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Considering selling your practice to a hospital? Learn the typical steps to the process and the questions you'll want to ask before signing away your independence.
Las Vegas-The economics associated with the office-based practice of medicine aren’t what they used to be. Reimbursements are declining, overhead costs are increasing, and practices are facing competition from hospitals.
“Doctors are scared. They’re not sure what to do,” says Reed Tinsley, CPA, of Houston, Texas, who spoke at a recent gathering of the National Society of Certified Healthcare Business Consultants (NSCHBC).
As a result, many physicians are considering selling their practices to hospitals. Healthcare systems negatively affected in a similar trend that occurred in the 1990s, Tinsley says, are now tying productivity targets and other measures to their base salary promises.
If you are considering selling your practice to a hospital, Tinsley says the typical process works like this:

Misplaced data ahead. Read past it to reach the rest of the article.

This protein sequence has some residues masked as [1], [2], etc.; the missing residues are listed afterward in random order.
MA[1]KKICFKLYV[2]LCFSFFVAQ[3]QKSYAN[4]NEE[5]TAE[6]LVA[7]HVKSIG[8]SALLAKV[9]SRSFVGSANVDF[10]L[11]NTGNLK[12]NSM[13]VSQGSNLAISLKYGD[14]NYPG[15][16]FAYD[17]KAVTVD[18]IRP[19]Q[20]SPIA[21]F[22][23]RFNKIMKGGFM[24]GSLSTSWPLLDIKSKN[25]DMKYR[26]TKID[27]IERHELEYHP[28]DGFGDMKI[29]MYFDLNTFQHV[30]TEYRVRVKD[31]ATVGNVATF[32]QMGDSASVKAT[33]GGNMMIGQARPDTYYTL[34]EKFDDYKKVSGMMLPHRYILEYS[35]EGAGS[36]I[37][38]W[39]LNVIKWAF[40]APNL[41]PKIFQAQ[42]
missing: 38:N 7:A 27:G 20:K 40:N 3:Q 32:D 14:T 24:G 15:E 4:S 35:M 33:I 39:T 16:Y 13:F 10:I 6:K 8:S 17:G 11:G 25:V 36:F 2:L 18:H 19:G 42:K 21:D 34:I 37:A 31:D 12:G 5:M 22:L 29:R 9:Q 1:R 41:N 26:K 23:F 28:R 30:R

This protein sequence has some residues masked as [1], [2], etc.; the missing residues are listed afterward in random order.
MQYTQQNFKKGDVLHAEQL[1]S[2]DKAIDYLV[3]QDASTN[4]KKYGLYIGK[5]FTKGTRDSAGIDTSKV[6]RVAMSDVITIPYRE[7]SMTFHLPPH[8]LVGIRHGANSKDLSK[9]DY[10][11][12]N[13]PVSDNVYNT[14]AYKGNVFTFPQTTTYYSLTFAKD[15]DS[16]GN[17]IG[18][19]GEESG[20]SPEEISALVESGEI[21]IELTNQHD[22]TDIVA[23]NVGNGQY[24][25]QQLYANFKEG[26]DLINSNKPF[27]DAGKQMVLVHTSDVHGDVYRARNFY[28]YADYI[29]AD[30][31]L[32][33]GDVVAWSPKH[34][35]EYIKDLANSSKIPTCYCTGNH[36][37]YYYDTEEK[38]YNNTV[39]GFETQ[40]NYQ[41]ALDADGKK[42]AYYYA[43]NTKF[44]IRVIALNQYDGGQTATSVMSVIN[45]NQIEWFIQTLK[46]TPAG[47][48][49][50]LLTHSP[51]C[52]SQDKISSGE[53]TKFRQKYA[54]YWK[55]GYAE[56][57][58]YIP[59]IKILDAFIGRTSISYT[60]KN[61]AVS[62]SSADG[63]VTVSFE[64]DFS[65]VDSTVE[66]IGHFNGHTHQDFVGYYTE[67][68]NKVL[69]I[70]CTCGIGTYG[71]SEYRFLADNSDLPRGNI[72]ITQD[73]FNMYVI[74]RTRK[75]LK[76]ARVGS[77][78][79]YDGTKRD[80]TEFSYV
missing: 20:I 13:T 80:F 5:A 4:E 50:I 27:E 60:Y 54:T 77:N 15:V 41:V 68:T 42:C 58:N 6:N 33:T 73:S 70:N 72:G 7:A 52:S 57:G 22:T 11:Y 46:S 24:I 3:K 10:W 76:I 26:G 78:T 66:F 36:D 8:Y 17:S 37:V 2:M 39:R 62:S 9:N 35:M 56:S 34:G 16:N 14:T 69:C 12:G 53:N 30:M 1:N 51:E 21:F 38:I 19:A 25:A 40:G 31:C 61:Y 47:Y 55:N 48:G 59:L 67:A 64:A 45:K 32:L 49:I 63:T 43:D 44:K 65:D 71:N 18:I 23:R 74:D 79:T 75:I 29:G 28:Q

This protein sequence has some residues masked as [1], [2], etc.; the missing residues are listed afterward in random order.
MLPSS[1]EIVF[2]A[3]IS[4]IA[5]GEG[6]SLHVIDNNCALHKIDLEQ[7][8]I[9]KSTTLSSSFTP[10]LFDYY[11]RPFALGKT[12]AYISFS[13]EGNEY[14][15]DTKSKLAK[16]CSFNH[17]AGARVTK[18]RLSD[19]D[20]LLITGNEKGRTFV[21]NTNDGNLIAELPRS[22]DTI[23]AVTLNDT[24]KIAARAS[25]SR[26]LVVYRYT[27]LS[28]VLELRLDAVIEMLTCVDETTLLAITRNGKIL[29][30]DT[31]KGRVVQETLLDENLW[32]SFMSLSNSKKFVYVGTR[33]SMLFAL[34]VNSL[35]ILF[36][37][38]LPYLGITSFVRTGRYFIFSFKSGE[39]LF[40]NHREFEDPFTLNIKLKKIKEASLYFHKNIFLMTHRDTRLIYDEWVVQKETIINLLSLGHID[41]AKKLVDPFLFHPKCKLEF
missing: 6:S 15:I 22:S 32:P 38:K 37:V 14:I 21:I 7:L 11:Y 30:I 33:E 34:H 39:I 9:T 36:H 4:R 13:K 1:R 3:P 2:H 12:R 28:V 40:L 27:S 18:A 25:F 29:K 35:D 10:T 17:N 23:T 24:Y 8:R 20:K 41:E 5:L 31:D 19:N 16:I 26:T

At the due diligence stage, doctors should ask themselves the following questions, Tinsley says:
“You’re about to lose 100% of your independence. Is it going to be worth it?” Tinsley says. “I always ask doctors: What are you getting out of this?”
Tinsley says that a practice sale may make sense for some physicians, including those who have been practicing for a long time and who don’t have strategies to transition to retirement. Other doctors may find mergers with other practices beneficial. Still others may decide to remain owners, at least for now.
Medical Economics moderated a panel discussion at the recent NSCHBC meeting. Look for coverage of the event in an upcoming issue.
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